You’ll most likely devote a lot of time to learning about the subject if you’re a novice gardener.
During your research, you have most likely encountered the following dilemma: while watering a potted plant, should you water it from the top, or is it better to water it from the bottom?
Most gardeners use both methods, as some plants thrive better with water poured directly onto the plate and others with water poured onto the soil from above.
What is bottom and top watering?
When you top-water your plants, you’re soaking the entire plant, roots, and all or only the soil.
Watering a plant thoroughly, typically with a watering can, until excess water drains out of the drainage holes in the container. It’s the standard approach most amateur gardeners begin with.
Plants can be watered from the bottom by placing water in the saucer and allowing the soil to absorb it via the drainage holes. Although unconventional, it achieves its intended effect.
It will take multiple refills of the saucer until the water level stabilizes. Then you can dump it so the ground doesn’t become excessively saturated with water.
You can also accomplish bottom watering by placing the plant’s pot into a larger container filled with water. After the excess water has been drained, the containers are returned to their original storage locations.
The soil should be sufficiently hydrated after 15 minutes, but you can always use the knuckle test to be sure.
Benefits of Bottom Watering
Many gardeners are utilizing the less time-consuming technique, which calls for a saucer and a pot with holes. Fill the saucer, wait for the plant to absorb the water, and then fill it again.
The second approach is equally simple but can take a little more time.
All of the houseplants can be placed in a bath full of water. Make sure the soil is evenly saturated before taking the plants out of the bath. It is best to clean up the bath after use.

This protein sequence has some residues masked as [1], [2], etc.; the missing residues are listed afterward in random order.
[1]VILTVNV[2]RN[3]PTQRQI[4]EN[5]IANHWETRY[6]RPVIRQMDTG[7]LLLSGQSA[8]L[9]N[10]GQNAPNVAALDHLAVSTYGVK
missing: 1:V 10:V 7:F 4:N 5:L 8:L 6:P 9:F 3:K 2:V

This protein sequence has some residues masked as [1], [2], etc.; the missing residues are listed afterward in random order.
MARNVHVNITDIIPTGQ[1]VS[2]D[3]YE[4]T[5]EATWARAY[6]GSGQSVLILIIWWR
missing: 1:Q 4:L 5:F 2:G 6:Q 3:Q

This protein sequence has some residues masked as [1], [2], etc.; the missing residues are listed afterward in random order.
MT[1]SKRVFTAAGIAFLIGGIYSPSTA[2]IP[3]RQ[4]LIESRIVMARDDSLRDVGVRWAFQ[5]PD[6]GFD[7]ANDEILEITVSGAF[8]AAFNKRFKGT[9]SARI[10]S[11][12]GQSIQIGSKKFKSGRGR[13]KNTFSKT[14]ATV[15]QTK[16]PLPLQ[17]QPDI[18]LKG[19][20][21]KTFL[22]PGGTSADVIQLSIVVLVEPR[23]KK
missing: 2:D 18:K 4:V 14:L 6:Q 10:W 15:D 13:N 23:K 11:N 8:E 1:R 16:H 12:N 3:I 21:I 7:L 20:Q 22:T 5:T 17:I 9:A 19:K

One large tray or several smaller ones can serve as temporary plant pots while you clean the bath. Make sure it’s deep enough so it can contain plenty of water, and then replace the plants once the soil has absorbed the water.
- There must be no damage done to the leaves.
The leaves remain undamaged when you pour water into the container and it gets absorbed by the soil.
Bottom watering is the answer if you own a species that would suffer from wet leaves. This is because it will protect the leaves while providing the plant with the water it requires for healthy growth.
- It does not promote pest growth
Keep in mind that wet soil tends to attract various pests. The good news is that bottom watering eliminates the risk of spider mites and fungus.
- Boosts the growth of roots
The plant’s root system must exert more energy because water is further away. This causes the plant’s root system to expand and become more robust.
Plant Top Watering
Water goes straight into the soil when you water a plant from above. Make sure the soil is evenly moist if you plan on employing this technique.
The plant needs to be watered until the saucer dries out. After 15 to 30 minutes, drain the saucer, as many plants aren’t happy sitting in water for too long.
- The technique is practical
Top-watering makes it simple to regulate the soil’s moisture level. After watering, it only takes a moment to feel the soil with a finger to see if it is uniformly saturated.
The plant is protected from waterlogging because any surplus is promptly drained away. It is common knowledge that thirsty plants with new leaves require more water.
Therefore, you may quickly satisfy their need and encourage the growth of new leaves by watering them from above.
- Washing away the pests
Water might carry pest eggs and larvae away as it drains from the soil. That’s why it’s a good idea to empty the saucer whenever you can.
- Removing salts and other substances that have built up
The salts will collect in the soil and around the pot’s borders if you regularly fertilize your plant. Soak the soil, let the water drain completely, and then repeat as necessary to remove the deposits.
Water plants from top or bottom?
There are benefits and drawbacks to both top and bottom watering. Some plants thrive with water from the top, while others do better with water from the bottom.
It is still important to adhere to the regulations and standards to minimize problems and plant damage when using the bottom watering method.
It’s up to you if you want to water your plants from the top or the bottom. You can do either, but combining the two might be more effective.